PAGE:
On This Date: Don May scored 45 against Xavier in 1966

The Jan. 4, 1966, Dayton Daily News sports section.
The Jan. 4, 1966, Dayton Daily News sports section.

It’s the third highest-scoring game in Dayton Flyers history

Fifty five years ago today, Don May scored 45 points in a game against Xavier.

That number was May’s career high. He never again reached 40 in college career. It was the second-highest points total in Dayton Flyers history at the the time — four short of Don “Monk” Meineke’s school record set in 1950 — and it has ranked third since Donald Smith scored a school-record 52 against Xavier on Jan. 6, 1973.

May delivered Dayton’s best scoring performance of the 1960s in that game. It’s an even more remarkable feat when you consider no one has hit 40 points in a Dayton uniform since Negele Knight scored 42 against Detroit on Feb. 24, 1990. Eleven of the 18 top points totals in UD history came before 1970.

May finished his college career in 1968 as Dayton’s all-time leading scorer (1,980 points). Only Roosevelt Chapman (2,233 points) has passed him. Here’s a look back at one of May’s great games as a Flyer. This story by Bill Clark ran in the Jan. 4, 1966, edition of the Dayton Daily News.

Finkel ignites 45 candles on May’s 20th birthday cake

Rubert joins in praise of 6-4 UD sophomore

What did Hank Finkel give Don May for his birthday yesterday? To hear Don tell it, Big Henry gave the 6-4 Dayton sophomore most of his 45 points while the Flyers were soaring over Xavier, 105-79.

“It his (Finkel’s) sacrifice that let me feast out there,” May said of his point-filled 20th birthday party in the UD Fieldhouse.

“He did more than just pass me the ball,” May added, “he picked my man for me a lot of times, too.”

May’s 45 points were only four shy of the all-time Dayton record of 49 set by Don (Monk) Meineke in 1950 and topped by one the 44-point performance Finkel turned in against Maryland only last Thursday at New Orleans.

Finkel turned the offensive post into a feeding ground with this logic: “You get a guy hot like Don was, then you just keep him shooting.”

FINKEL SCORED only nine points, and his one field goal was the first time in his varsity career he’s been held to a lone ace from the field. Three times before (against Miami and Loyola of Chicago as a junior and against Loyola New Orleans this season), Finkel has scored only three fielders.

Finkel was not eager to reveal the fact that he has been suffering from a bad cold since returning from the Sugar Bowl trip.

“Donnie played a whale of a game, and as long as the team keeps scoring, that’s all I care about,” Finkel said.

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Had May played a little less aggressively, he might have smashed Meineke’s standard. May fouled out with 6:29 remaining in the game, and three of his five personals were offensive fouls.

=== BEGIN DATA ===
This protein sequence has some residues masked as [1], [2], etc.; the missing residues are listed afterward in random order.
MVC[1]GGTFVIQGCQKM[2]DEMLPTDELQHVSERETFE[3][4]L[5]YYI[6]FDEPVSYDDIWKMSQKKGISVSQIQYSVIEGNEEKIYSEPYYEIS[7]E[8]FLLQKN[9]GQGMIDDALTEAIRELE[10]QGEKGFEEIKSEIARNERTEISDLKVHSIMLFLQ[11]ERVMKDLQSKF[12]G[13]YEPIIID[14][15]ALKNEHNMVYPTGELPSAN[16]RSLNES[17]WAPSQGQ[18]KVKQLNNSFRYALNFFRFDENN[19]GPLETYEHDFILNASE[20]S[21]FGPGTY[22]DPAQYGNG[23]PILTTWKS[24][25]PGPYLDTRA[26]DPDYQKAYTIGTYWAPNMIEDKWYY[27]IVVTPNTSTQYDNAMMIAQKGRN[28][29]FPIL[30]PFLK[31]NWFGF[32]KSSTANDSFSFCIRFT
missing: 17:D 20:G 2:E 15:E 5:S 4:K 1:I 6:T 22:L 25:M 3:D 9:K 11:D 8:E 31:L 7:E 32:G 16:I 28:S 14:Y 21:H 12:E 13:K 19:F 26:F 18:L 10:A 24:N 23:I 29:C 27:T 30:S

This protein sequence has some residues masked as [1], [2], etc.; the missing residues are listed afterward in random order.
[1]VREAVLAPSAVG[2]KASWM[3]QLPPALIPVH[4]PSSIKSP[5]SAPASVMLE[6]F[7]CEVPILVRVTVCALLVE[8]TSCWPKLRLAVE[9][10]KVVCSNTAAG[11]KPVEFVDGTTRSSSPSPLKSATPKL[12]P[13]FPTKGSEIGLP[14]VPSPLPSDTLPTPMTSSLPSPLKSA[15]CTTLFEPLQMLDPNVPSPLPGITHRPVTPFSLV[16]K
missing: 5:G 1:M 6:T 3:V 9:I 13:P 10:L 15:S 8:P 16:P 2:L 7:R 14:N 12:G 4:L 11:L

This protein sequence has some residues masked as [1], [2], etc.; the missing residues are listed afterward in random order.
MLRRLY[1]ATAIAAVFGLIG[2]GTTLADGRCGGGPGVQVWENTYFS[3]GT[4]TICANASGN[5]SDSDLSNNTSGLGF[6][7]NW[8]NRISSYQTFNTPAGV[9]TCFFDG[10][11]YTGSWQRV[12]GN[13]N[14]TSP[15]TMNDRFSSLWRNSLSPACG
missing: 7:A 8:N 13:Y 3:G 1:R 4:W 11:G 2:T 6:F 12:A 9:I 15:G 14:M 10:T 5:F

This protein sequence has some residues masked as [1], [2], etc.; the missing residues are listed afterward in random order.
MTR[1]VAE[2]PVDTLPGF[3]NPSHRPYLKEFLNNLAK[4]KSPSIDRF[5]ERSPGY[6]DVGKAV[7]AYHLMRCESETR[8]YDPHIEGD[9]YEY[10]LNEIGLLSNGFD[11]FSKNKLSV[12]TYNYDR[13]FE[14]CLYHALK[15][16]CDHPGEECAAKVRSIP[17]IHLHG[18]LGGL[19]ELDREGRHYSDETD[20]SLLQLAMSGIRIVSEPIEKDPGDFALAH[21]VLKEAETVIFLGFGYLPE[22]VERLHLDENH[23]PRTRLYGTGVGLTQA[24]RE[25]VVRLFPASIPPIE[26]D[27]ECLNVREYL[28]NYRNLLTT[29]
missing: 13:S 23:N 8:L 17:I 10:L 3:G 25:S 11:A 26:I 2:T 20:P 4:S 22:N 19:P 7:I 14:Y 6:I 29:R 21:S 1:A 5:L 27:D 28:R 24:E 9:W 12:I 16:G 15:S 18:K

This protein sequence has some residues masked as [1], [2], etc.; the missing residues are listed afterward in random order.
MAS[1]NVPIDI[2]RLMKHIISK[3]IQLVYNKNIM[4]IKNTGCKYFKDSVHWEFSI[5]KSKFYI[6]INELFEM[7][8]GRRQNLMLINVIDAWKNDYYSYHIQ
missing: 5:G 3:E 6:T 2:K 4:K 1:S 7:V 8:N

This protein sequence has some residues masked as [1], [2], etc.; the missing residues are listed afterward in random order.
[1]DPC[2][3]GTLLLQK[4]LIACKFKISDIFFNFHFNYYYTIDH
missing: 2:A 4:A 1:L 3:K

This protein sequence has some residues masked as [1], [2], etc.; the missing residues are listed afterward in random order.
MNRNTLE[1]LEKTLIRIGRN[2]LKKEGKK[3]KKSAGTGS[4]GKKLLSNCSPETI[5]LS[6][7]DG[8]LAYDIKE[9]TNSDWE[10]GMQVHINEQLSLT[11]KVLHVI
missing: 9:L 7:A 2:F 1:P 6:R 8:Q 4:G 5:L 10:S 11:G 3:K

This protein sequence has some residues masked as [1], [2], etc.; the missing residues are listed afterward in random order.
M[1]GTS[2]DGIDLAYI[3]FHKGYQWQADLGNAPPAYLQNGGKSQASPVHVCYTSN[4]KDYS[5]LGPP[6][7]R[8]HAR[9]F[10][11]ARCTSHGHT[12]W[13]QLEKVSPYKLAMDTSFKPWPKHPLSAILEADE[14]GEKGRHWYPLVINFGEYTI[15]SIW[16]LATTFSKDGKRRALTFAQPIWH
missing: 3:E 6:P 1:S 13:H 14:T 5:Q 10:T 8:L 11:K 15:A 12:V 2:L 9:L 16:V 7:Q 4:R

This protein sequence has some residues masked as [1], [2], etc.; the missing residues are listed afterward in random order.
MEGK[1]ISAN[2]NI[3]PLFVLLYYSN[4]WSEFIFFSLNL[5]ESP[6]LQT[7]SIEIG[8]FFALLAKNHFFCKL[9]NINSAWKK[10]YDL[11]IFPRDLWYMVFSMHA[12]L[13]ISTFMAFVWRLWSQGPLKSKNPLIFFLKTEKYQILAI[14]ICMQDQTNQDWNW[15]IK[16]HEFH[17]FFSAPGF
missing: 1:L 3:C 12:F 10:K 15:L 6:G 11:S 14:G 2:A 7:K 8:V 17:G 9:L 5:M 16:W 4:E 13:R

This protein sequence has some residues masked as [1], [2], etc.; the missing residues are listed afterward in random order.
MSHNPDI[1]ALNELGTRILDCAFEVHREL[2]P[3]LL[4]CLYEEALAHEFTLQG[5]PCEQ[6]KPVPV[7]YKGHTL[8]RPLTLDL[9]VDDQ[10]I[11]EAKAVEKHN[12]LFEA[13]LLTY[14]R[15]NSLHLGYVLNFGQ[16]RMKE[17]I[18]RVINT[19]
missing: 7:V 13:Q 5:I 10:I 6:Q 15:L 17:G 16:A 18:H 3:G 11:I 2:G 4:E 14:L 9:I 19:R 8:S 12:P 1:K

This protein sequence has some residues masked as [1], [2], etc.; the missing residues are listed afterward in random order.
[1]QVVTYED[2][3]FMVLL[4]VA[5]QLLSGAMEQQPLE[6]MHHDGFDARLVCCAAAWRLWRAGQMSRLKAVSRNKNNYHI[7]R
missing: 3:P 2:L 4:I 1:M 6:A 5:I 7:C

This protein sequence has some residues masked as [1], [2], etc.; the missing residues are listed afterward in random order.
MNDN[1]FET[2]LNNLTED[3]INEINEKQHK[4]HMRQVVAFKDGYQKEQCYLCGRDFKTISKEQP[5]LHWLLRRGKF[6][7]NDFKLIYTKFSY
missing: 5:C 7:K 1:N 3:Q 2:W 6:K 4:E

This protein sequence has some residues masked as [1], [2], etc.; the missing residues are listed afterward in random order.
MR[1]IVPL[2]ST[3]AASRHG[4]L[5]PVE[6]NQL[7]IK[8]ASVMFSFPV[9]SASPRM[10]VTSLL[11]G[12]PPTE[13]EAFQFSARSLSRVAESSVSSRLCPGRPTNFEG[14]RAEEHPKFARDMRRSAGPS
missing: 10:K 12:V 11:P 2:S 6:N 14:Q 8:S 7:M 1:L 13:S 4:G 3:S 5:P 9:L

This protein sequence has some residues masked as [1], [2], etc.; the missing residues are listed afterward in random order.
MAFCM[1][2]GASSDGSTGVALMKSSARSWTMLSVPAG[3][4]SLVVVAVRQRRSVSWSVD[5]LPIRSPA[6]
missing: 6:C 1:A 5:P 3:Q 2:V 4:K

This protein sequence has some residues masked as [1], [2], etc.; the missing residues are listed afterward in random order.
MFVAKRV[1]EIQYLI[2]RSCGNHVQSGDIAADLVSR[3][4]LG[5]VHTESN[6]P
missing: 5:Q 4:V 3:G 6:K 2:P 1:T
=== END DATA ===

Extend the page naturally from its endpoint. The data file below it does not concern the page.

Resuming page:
Still, it was May’s aggressiveness and his shooting ability that got the ball in the hoop so many times in his highest scoring night since he scored 50 for Dayton Belmont back in 1963. May’s previous best night as a collegian was the Loyola game in which he bagged 31.

HOW DOES HE compare his high school half-hundred with his collegiate 45?

“The time I got 50,” he said, “most of them were tips. The ball was just going in from everywhere last night.”

Xavier coach Don Ruberg was much more enthusiastic while agreeing with May’s last words.

“May’s performance was one of the finest individual performances every seen around here,” Ruberg said. “He got Dayton the offensive rebound, the defensive rebound, he shot from outside, he drove, he hooked — what more can anyone do in a basketball game.”

After May’s 26 points led Dayton away to a 57-44 halftime lead, the 5,880 payees roared a little louder every time he clicked off another counter in the second half.

May had 40 points by the time the second half was seven minutes old. His turn-around southpaw jumper from 20 feet with 13:01 remaining built a 25-point Flyer bulge, 79-54. One of May’s most enthusiastic supporters at this time was his coach, Don Donoher.

The Flyers boss stood in front of the bench yelling for a play that would get the ball to May for a shot in close. The ball got to May, but it was no easy shot that he took. With a soft touch, Donnie lofted a left-handed hook that seemed to come up over the side of the backboard to settle in the twine. That was at 11:41.

May’s 43rd marker was a free throw at 8:06, and his points 44-45 were rung up at 7:43 on a driving layup after Finkel had fed him from the low post.

At 6:29, May fouled Xavier’s Bryan Williams and Meineke’s record had weathered its second stiff test in succession.

DONOHER SAID he knew May had a shot at the record when he reached 40 points.

“May had a great night,” Donoher continued, “but did you see the way Finkel looked for him? The rest of the boys were unselfish, too. And that’s a good sign. But Henry was simply hunting for May.”

With both teams applying tight man-to-man defensive pressure from mid-court on in, the game was fast and foul-filled. Sixty-six fouls were whistled — 35 on Xavier and 31 on Dayton — and each side lost two players for committing one too many. Finkel joined May in Dayton’s bench-bound purgatory, and Xavier’s Tim O’Connell and Jim Lacey were shown to a seat by a stripe-shirted usher.

Dayton made 37 of 53 free-throw attempts (the UD all-time record is 40 for 58 against Louisville in 1954) and Xavier was 21 for 34 at the line.

Bobby Joe Hooper cashed in 11 in a row to set a Dayton record for number of consecutive free throws. He has now converted 33 straight free throws in a string that goes back seven games to Middle Tennessee. The old record was 28 in a row by John Horan in 1955.

Hooper can boost his record even higher in Dayton’s next go Saturday at DePaul.

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